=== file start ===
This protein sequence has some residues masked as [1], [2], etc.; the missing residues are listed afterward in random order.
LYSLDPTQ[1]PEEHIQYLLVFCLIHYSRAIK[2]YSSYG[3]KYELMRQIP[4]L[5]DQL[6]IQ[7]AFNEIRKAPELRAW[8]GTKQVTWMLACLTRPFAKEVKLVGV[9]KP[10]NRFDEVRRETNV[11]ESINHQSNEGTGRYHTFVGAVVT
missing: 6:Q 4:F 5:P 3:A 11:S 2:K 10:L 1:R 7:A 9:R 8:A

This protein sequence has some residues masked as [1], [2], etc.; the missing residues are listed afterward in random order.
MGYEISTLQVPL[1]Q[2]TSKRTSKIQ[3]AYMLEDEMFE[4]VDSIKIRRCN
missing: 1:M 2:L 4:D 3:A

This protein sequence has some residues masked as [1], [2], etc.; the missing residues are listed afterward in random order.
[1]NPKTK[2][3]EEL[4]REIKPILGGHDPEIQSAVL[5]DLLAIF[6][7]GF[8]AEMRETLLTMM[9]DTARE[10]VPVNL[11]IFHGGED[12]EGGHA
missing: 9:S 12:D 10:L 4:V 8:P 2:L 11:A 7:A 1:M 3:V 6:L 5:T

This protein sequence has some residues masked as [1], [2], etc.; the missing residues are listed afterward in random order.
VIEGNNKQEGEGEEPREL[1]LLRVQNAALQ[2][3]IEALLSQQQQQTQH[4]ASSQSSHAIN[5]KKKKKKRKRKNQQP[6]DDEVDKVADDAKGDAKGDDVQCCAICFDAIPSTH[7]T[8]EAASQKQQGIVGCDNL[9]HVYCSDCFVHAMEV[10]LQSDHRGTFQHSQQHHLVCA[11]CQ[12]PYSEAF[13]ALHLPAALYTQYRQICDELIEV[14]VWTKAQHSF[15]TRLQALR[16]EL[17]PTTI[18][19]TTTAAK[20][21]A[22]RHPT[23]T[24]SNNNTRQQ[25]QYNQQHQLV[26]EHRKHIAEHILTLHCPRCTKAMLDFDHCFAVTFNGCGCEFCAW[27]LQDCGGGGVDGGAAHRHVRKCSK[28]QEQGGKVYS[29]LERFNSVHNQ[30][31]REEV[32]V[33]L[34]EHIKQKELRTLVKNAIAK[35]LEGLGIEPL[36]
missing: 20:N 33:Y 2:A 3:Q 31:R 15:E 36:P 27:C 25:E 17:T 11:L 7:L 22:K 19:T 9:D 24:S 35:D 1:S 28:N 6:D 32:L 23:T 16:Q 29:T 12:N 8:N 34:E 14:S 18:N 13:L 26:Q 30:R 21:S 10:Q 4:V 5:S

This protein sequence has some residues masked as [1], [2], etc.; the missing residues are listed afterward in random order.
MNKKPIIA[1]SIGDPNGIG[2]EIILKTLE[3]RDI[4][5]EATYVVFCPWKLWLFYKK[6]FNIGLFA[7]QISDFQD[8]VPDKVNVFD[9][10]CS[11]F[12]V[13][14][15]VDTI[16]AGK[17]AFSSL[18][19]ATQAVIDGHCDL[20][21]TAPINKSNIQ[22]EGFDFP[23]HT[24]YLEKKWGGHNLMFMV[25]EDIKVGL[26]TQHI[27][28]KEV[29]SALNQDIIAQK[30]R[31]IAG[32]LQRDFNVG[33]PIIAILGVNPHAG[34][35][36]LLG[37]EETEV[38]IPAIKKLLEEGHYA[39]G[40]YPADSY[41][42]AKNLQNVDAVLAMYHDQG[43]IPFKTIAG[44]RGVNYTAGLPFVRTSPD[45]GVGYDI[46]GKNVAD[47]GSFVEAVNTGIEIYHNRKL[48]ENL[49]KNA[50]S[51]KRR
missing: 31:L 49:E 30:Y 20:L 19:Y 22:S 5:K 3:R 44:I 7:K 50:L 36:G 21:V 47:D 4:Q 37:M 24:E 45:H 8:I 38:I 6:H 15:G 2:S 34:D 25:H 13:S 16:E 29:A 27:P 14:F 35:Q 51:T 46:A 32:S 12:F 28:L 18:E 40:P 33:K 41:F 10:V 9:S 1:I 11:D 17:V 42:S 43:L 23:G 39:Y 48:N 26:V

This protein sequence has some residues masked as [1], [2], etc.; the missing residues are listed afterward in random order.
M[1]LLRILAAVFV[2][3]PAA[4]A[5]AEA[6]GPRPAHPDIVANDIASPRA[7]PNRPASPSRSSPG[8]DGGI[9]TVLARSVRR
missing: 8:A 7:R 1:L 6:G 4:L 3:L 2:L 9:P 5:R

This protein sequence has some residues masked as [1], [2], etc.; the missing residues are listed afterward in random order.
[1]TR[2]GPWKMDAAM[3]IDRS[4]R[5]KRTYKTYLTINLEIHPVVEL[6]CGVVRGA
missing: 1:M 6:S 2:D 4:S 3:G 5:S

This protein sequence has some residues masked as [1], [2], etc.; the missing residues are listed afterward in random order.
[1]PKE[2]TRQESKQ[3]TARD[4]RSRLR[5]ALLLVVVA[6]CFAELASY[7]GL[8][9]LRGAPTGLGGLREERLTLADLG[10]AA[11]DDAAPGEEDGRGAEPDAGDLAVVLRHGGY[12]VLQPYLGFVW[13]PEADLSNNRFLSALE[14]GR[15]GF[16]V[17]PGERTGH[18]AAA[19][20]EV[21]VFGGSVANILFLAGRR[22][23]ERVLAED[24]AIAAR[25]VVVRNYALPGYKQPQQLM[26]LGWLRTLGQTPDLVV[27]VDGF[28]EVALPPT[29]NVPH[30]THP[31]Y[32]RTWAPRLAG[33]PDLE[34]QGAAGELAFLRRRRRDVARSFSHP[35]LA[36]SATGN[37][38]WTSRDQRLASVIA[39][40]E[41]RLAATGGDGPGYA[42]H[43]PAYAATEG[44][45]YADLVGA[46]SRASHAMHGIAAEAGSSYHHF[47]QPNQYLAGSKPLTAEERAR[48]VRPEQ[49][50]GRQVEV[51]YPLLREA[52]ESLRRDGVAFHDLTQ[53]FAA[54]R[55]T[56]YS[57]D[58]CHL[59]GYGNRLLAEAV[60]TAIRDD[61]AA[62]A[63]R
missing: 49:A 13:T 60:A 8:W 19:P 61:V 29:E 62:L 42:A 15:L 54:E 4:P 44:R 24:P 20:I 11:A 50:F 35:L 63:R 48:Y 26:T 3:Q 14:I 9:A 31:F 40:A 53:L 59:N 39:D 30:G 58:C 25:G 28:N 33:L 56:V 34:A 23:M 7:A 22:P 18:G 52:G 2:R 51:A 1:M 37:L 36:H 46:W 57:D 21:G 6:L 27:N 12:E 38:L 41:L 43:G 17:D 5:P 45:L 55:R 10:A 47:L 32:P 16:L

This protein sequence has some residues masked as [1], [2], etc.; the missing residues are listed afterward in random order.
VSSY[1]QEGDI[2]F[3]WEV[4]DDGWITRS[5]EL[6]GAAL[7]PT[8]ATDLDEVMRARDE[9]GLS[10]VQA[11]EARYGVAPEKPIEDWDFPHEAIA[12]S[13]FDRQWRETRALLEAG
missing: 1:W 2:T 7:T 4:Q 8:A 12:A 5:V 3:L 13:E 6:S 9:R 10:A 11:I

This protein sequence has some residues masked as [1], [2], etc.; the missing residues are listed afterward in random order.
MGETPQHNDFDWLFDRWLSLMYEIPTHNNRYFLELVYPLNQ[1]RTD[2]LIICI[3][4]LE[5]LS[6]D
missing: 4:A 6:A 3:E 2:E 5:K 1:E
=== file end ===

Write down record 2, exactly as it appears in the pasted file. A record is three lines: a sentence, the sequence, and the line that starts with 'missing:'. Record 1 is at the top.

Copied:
This protein sequence has some residues masked as [1], [2], etc.; the missing residues are listed afterward in random order.
MGYEISTLQVPL[1]Q[2]TSKRTSKIQ[3]AYMLEDEMFE[4]VDSIKIRRCN
missing: 1:M 2:L 4:D 3:A